There have been several articles on the attempts to automate the election process. I myself am not too optimistic about this and I believe that the “hidden” agendas of politicians will hamper the progress:
The challenge is not in the development of the system or in the technologies that it utilizes, but how well the system can stand up to the attacks from the non-techies with their own political agendas. Any non-techie can easily claim to be an expert and any non-techie can publish any techno-babble to fool the rest of the population. In a country where politicians consider a fictional novel like “œThe Da Vinci Code” as a threat to religion and morality, I wouldn’t be surprised if people use other techno-garbage movies as an argument to show how weak or insecure technology is.
Now what caught my eye, and which further substantiated by thesis, was a statement from Robert Verzola, who gives a myopic, and probably self-serving, view of the solution to a speedy and fair electoral system: punish the cheats, not election automation, is the solution.
(Also published in Technopinoy)
PCIJ quotes Verzola:
Computerization gives a false sense of security that everything will be tamper-proof, he says. “œComputerizing the system will not stop them from committing fraud. Once they learn how to, cheats will make use of computers to cheat.”
Another problem with automation is that it will make cheating so much harder to detect and prosecute, says Verzola, pointing to the experience in the U.S. where there are “œbig issues about cheating precisely because the system is computerized.”
I will not debate on his last point because it is true, but Verzola fails to realize that computer automation will also make it harder to cheat, especially if (and I know this is a big IF) the following requirements are delivered as stipulated in HB 5352:
- adequate security against unauthorized access
- accuracy in recording and reading of votes as well as tabulation, consolidation/canvassing and transmission of results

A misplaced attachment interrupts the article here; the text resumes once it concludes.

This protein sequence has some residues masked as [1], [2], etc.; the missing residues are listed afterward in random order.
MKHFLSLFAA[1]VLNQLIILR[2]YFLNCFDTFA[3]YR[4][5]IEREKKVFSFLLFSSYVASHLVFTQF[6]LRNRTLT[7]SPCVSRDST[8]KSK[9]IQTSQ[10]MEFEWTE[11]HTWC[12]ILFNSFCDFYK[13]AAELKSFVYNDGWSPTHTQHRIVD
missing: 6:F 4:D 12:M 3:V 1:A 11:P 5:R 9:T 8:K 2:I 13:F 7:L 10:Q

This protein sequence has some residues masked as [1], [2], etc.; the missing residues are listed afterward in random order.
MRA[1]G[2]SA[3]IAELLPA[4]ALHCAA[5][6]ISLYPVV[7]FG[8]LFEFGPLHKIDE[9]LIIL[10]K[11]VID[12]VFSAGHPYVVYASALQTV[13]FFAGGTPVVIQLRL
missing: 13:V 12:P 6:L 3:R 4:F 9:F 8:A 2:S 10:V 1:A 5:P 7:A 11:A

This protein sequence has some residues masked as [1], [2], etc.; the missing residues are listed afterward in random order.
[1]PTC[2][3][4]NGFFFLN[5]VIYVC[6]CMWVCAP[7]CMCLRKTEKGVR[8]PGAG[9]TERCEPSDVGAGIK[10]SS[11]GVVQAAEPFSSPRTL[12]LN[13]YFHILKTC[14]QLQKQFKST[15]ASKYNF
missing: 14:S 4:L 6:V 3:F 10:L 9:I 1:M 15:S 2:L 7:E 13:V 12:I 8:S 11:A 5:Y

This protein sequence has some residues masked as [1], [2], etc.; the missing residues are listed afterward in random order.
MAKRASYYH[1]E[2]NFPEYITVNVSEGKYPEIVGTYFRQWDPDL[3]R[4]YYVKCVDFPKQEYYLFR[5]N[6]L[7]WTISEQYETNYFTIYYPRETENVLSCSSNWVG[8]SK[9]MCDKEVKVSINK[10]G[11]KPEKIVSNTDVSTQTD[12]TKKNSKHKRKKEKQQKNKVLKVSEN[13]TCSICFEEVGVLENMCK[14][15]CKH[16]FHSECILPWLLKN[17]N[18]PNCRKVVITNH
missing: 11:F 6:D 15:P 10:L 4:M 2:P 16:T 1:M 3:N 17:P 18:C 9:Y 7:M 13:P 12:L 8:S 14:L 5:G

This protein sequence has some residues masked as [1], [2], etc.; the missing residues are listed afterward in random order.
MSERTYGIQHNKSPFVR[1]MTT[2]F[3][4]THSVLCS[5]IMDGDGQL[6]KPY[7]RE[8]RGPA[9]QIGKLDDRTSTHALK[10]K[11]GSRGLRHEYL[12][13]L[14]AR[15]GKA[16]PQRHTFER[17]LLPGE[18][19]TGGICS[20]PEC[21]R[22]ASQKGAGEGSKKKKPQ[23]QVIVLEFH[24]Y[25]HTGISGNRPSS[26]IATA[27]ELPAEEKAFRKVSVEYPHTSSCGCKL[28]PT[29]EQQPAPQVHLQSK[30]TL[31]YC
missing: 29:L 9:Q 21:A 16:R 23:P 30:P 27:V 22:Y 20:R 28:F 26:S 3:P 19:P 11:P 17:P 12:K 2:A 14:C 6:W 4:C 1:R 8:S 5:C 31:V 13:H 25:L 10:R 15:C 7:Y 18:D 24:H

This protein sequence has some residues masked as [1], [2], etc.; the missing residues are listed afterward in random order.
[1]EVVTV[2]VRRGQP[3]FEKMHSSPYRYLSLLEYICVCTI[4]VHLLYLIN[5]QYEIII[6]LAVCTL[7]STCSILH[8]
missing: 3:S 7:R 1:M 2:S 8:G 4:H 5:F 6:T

- error recovery in case of non-catastrophic failure of device
- system integrity, to ensure physical stability and functioning of the vote recording and counting process
- provision for voter-verified paper audit trail
- system audit ability, which provides supporting documentation for verifying the correctness of reported election results
- an election management system for preparing ballots and programs for use in the casting and counting of votes and to consolidate, report and display election results in the shortest possible time
I am not surprised that Verzola has another agenda. While quickly dismissing automation as the solution, he begins to promote his own “Halalang Marangal” (or “the Network of Citizens for Honest Elections and Truthful Statistics,” or NoCHEATS), which was formed because “because we cannot rely on NAMFREL anymore for an honest tally. NAMFREL’s national office lost its credibility after the 2004 elections.” (Source) The item which I found ridiculous was Verzola’s alternative solution: an SMS-based system. The process is quite crude and rudimentary—the volunteers send the precinct-level data via SMS to a centralized database. In fact, it appears that anyone can send the data, but more weight will be given to the trained volunteer. So, in other words, Verzola wants to create another “watchdog” group, and, paradoxically, present an automated tool to counter Namfrel’s manual process. What Verzola fails to realize is that the better approach is to eliminate the concept of a “watchdog” altogether. In fact, if the election automation technology is designed and applied correctly, it renders an independent watchdog group totally irrevelant because there is no way to tamper with the data end-to-end.
I believe there is no silver bullet solution for the whole election automation challenge. My personal wishlist is to first simplify the election process, mirroring the “electoral college” process of the US so instead of counting individual voters, you count, for example, precincts. Then you automate as much as possible the election process, eliminating any physical data handoff as much as possible. You should also make the entire election process transparent to the public—ideally the source code should be open-source so any aspiring geeks can setup their own election system to test the application—and the results should be in a website live, online, and real-time. Implement this, plus the requirements in HB 5352, plus all the necessary encryption tools, and it will be very difficult to cheat. Not impossible (as only history can judge the security of an application) but VERY difficult to cheat.
Then you can punish the cheaters…